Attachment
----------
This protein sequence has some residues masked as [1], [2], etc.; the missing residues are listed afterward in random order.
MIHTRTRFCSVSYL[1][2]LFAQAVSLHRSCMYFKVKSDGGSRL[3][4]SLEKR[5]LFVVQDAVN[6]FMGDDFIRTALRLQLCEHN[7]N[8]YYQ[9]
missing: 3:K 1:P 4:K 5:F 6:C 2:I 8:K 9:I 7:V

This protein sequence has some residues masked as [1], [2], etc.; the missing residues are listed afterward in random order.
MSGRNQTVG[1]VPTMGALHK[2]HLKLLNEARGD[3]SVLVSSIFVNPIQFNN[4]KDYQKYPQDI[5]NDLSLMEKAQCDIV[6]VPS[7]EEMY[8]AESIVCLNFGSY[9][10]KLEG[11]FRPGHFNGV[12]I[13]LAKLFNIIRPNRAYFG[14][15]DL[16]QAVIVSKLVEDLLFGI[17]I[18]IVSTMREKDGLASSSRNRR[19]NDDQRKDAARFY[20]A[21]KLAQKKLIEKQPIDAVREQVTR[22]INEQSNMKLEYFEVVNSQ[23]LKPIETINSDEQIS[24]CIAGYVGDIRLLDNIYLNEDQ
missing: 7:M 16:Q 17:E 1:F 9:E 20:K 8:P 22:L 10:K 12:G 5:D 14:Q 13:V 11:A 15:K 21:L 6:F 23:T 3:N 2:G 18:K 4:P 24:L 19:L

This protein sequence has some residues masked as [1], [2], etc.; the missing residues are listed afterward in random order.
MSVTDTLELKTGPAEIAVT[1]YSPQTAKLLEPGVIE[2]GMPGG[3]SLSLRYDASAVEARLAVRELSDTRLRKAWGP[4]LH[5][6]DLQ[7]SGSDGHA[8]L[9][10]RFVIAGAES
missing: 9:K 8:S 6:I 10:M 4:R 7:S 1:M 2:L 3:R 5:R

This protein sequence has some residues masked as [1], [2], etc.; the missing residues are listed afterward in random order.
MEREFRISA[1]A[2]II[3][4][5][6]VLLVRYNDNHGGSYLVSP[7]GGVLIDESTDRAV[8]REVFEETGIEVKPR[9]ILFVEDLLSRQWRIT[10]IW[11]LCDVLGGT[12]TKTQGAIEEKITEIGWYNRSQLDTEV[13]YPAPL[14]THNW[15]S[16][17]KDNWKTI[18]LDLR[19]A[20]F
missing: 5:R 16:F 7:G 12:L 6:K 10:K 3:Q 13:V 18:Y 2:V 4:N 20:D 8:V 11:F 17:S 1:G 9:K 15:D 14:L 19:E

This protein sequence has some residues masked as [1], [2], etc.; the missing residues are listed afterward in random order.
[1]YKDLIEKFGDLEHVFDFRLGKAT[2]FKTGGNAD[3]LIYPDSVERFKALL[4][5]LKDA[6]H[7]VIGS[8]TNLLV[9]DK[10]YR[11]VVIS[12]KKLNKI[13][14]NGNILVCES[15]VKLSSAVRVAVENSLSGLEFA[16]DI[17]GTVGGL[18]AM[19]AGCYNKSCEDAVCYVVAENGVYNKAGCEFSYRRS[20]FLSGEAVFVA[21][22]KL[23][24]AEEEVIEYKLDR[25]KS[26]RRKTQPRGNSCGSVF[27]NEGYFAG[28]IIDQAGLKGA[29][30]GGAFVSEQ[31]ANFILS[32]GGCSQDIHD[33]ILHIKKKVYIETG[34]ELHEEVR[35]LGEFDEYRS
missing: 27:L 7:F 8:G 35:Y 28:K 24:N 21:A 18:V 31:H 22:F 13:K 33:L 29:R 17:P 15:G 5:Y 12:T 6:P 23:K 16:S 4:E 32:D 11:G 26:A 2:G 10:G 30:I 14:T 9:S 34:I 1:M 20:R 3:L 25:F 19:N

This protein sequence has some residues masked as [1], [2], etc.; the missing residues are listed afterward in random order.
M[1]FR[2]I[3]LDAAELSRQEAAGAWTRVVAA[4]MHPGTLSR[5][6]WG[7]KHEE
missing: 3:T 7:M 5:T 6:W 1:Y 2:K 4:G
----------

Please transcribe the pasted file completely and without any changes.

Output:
This protein sequence has some residues masked as [1], [2], etc.; the missing residues are listed afterward in random order.
MIHTRTRFCSVSYL[1][2]LFAQAVSLHRSCMYFKVKSDGGSRL[3][4]SLEKR[5]LFVVQDAVN[6]FMGDDFIRTALRLQLCEHN[7]N[8]YYQ[9]
missing: 3:K 1:P 4:K 5:F 6:C 2:I 8:K 9:I 7:V

This protein sequence has some residues masked as [1], [2], etc.; the missing residues are listed afterward in random order.
MSGRNQTVG[1]VPTMGALHK[2]HLKLLNEARGD[3]SVLVSSIFVNPIQFNN[4]KDYQKYPQDI[5]NDLSLMEKAQCDIV[6]VPS[7]EEMY[8]AESIVCLNFGSY[9][10]KLEG[11]FRPGHFNGV[12]I[13]LAKLFNIIRPNRAYFG[14][15]DL[16]QAVIVSKLVEDLLFGI[17]I[18]IVSTMREKDGLASSSRNRR[19]NDDQRKDAARFY[20]A[21]KLAQKKLIEKQPIDAVREQVTR[22]INEQSNMKLEYFEVVNSQ[23]LKPIETINSDEQIS[24]CIAGYVGDIRLLDNIYLNEDQ
missing: 7:M 16:Q 17:E 1:F 9:E 20:K 8:P 22:L 10:K 12:G 5:D 14:Q 13:V 11:A 15:K 21:L 6:F 23:T 3:N 2:G 18:K 4:P 24:L 19:L

This protein sequence has some residues masked as [1], [2], etc.; the missing residues are listed afterward in random order.
MSVTDTLELKTGPAEIAVT[1]YSPQTAKLLEPGVIE[2]GMPGG[3]SLSLRYDASAVEARLAVRELSDTRLRKAWGP[4]LH[5][6]DLQ[7]SGSDGHA[8]L[9][10]RFVIAGAES
missing: 9:K 8:S 6:I 10:M 4:R 7:S 1:M 2:L 3:R 5:R

This protein sequence has some residues masked as [1], [2], etc.; the missing residues are listed afterward in random order.
MEREFRISA[1]A[2]II[3][4][5][6]VLLVRYNDNHGGSYLVSP[7]GGVLIDESTDRAV[8]REVFEETGIEVKPR[9]ILFVEDLLSRQWRIT[10]IW[11]LCDVLGGT[12]TKTQGAIEEKITEIGWYNRSQLDTEV[13]YPAPL[14]THNW[15]S[16][17]KDNWKTI[18]LDLR[19]A[20]F
missing: 5:R 16:F 7:G 12:L 6:K 10:K 3:Q 13:V 18:Y 2:V 4:N 20:D 8:V 11:F 17:S 1:G 9:K 15:D 14:L 19:E

This protein sequence has some residues masked as [1], [2], etc.; the missing residues are listed afterward in random order.
[1]YKDLIEKFGDLEHVFDFRLGKAT[2]FKTGGNAD[3]LIYPDSVERFKALL[4][5]LKDA[6]H[7]VIGS[8]TNLLV[9]DK[10]YR[11]VVIS[12]KKLNKI[13][14]NGNILVCES[15]VKLSSAVRVAVENSLSGLEFA[16]DI[17]GTVGGL[18]AM[19]AGCYNKSCEDAVCYVVAENGVYNKAGCEFSYRRS[20]FLSGEAVFVA[21][22]KL[23][24]AEEEVIEYKLDR[25]KS[26]RRKTQPRGNSCGSVF[27]NEGYFAG[28]IIDQAGLKGA[29][30]GGAFVSEQ[31]ANFILS[32]GGCSQDIHD[33]ILHIKKKVYIETG[34]ELHEEVR[35]LGEFDEYRS
missing: 27:L 7:F 8:G 35:Y 28:K 24:N 21:A 18:V 31:H 22:F 13:K 33:L 29:R 17:P 15:G 5:Y 12:T 6:P 23:K 16:S 4:E 32:D 11:G 26:A 2:G 10:G 30:I 14:T 9:S 34:I 1:M 20:R 3:L 25:F 19:N

This protein sequence has some residues masked as [1], [2], etc.; the missing residues are listed afterward in random order.
M[1]FR[2]I[3]LDAAELSRQEAAGAWTRVVAA[4]MHPGTLSR[5][6]WG[7]KHEE
missing: 3:T 7:M 5:T 6:W 1:Y 2:K 4:G